Micro-Stuttering: So Subtle, Yet So Annoying
What Is Micro-Stuttering?
Let’s recap how successive frames are generated. Since the ideal "perfect balance" isn't achievable in the real world and the system cannot render, say, 30 frames in advance, the following scenario is typical:
What we have here is a close-up of one second of Metro 2033 game play, rendered on a pair of Radeon HD 6850 GPUs. We chose this title and hardware combination because it yields a frame rate very close to 30 FPS. That's where the micro-stuttering phenomenon, if it exists at all, is rumored to be most aggravating.
Looking at the diagram, we immediately spot the dramatic variation in the number of milliseconds it takes to render each frame. The pie chart shows all 30 frames within the one-second period that we analyzed. It's easy to notice the delay of some frames, which is, in turn, perceived as stuttering. And of course it doesn’t help when the next frame catches up to help keep the average frame rate high enough.
You end up with what feels like a stuttering engine. Yes, it's going 30 MPH just like a smooth inline-six. But this one hits the same speed and feels like it has one cylinder out of whack. .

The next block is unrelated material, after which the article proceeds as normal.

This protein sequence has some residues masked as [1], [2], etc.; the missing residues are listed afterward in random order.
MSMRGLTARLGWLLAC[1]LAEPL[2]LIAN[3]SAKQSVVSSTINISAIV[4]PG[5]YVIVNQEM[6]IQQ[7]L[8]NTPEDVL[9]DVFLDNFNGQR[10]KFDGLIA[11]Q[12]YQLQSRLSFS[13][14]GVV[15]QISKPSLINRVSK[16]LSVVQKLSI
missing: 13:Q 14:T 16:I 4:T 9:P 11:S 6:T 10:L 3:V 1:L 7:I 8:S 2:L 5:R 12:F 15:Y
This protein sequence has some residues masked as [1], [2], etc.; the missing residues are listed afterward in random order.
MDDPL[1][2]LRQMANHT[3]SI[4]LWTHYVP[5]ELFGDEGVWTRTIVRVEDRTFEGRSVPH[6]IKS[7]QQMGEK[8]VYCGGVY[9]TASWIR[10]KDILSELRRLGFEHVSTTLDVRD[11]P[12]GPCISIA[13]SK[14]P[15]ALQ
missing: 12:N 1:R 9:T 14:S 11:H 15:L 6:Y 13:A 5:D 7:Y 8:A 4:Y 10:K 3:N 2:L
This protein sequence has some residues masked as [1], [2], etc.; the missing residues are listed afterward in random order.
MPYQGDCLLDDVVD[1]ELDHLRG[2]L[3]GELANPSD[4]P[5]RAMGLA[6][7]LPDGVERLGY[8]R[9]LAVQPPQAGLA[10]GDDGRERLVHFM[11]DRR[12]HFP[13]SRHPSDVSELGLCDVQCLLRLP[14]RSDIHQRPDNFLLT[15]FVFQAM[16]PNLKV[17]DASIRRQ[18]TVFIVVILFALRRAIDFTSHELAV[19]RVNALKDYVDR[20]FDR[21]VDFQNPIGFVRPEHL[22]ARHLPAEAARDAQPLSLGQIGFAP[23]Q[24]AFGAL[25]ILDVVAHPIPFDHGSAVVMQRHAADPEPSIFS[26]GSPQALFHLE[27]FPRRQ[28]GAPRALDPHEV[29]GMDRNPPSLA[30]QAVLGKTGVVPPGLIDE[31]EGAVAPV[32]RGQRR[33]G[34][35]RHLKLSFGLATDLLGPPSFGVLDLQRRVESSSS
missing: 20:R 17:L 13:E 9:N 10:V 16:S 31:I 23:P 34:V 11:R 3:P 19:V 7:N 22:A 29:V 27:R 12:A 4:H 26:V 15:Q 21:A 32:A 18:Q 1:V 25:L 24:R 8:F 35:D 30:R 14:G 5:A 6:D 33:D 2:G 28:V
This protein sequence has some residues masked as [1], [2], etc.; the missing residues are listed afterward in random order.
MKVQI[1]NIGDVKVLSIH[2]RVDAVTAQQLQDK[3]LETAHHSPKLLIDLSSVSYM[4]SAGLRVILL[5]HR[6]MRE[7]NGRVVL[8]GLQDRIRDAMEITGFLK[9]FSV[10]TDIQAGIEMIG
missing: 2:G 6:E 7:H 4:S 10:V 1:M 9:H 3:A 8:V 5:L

When Can Micro-Stuttering Be Seen?
In a nutshell, all of the time. The lower the average frame rate, the more the frame rate is perceived as being lower than the actual average frame rate. Thus, as bad luck would have it, a frame rate of 30 FPS may be perceived as merely 20 to 25 FPS. The human eye does, however, still notice differences in when frames show up on-screen beyond 60 FPS.
This is one of the reasons why we prefer testing with higher frame rates in the GPU scaling tests on the following pages. It continues to amaze us how, even beyond the generally-accepted target of 40 FPS, you can still see the impact of micro-stuttering once rendering becomes imbalanced.